Documenting and Reporting Side Effects
Both the FDA and European regulatory authorities are encouraging patients and healthcare professionals to report adverse drug reactions so that any unknown serious side effects, such as those that occurred with Vioxx, can be discovered more quickly. (Vioxx and related pain medications were taken off the market in 2004 because they caused dangerous heart problems in some people.) The purpose of documenting and reporting these effects is to prevent future injuries for patients. Of particular importance to the FDA are suspected adverse drug reactions for a new drug (i.e., within three years of entry to market) and suspected severe adverse drug reactions for any drug, no matter when the drug entered the market.5
The FDA also requires many manufacturers of newly licensed drugs to perform post-marketing risk management (pharmacovigilance studies) to collect information on adverse reactions in a more proactive manner. Additional information on serious adverse drug reactions and instructions for reporting an adverse drug reaction to the FDA can be obtained on their website.
Benefits Outweigh Risks
IG is one of the safest biological products available, and although severe side effects have been reported, they are rare. The good news is that almost all side effects can be safely controlled and often eliminated altogether. And, with the growing number of diseases being treated today with IG, as well as the stringent testing and reporting standards mandated by the FDA, patients who rely on this life-saving treatment can rest assured that they can be safely treated.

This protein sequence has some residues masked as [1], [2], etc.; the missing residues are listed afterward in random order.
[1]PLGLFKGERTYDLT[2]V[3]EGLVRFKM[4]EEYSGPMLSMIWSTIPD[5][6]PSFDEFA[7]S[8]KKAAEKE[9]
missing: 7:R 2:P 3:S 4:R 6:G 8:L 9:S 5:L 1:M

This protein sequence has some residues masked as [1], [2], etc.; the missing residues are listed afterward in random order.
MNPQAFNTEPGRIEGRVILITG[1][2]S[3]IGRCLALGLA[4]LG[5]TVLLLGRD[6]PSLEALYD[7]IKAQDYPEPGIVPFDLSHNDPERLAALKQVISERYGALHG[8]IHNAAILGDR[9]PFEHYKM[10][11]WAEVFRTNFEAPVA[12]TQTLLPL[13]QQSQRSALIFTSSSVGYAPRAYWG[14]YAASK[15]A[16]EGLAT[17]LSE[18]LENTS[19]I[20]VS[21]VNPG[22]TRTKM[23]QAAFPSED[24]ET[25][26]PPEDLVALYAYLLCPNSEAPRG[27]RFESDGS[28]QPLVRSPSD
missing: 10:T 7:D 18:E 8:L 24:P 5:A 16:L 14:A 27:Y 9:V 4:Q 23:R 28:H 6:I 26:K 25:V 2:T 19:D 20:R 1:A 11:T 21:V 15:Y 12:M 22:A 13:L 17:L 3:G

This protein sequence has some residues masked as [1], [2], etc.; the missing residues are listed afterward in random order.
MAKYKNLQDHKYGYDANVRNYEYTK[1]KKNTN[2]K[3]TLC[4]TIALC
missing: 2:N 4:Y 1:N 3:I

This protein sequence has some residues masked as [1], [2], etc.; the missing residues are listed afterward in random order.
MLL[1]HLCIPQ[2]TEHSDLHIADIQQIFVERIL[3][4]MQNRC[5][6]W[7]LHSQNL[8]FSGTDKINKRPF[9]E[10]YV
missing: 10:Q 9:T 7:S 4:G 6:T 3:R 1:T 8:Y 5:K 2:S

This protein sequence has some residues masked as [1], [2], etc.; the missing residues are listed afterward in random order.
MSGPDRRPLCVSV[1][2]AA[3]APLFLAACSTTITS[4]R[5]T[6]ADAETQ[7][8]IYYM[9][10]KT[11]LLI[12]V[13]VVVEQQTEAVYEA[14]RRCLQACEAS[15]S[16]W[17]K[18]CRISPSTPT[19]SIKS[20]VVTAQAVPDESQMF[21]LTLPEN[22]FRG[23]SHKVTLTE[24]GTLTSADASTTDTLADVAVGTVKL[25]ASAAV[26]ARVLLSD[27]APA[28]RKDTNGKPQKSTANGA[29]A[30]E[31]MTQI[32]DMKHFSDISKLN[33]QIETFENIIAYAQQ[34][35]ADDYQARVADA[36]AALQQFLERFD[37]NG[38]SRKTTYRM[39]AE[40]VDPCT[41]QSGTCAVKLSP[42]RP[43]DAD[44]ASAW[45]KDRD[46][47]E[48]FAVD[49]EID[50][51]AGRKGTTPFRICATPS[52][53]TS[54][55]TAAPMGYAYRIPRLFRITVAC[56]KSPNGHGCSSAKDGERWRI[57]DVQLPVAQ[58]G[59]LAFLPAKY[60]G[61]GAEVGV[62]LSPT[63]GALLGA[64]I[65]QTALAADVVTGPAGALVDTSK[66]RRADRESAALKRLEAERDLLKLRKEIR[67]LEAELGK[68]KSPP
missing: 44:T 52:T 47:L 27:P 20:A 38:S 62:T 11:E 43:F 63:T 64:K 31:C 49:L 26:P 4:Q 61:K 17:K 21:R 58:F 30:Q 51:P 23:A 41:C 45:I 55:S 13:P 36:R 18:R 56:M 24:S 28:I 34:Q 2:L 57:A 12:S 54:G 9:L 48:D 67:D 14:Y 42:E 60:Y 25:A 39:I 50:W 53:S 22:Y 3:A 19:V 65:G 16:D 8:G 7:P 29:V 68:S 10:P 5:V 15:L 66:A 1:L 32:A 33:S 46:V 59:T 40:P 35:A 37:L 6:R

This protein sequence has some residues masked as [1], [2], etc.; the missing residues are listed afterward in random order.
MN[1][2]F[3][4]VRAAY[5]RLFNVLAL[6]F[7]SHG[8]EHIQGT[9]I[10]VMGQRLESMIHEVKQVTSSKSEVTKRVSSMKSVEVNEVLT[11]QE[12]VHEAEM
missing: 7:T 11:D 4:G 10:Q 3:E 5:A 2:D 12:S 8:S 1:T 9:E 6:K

Ronale Tucker Rhodes, MS, is the editor of IG Living and BioSupply Trends Quarterly magazines, and
Kris McFalls is the former patient advocate for IG Living magazine, written for patients who depend upon immune globulin products and their healthcare providers.
- Gamunex Prescribing Information.
- Duhem, C, Dicato, MA, and Ries, F. Side-effects of intravenous immune globulins. Clinical & Experimental Immunology. 1994: 97 (Suppl 1), 79-83.
- Siegel, J. Case Management of the Challenging IgG Patient: Clinical Considerations for the Most Effective and Safe Therapy. Breakfast symposium, National Home Infusion Association (NHIA) Meeting, March 1-5, 2009.
- Limmer, DD, Mistovich, JJ, and Krost, MS. Anaphylactic and Anaphylactoid Reactions: Prehospital Pathophysiology. EMSResponder.com.
- VA Center for Medication Safety and VHA Pharmacy Benefits Management Strategic Healthcare Group and the Medical Advisory Panel (November 2006). Adverse Drug Events, Adverse Drug Reactions and Medication Errors: Frequently Asked Questions.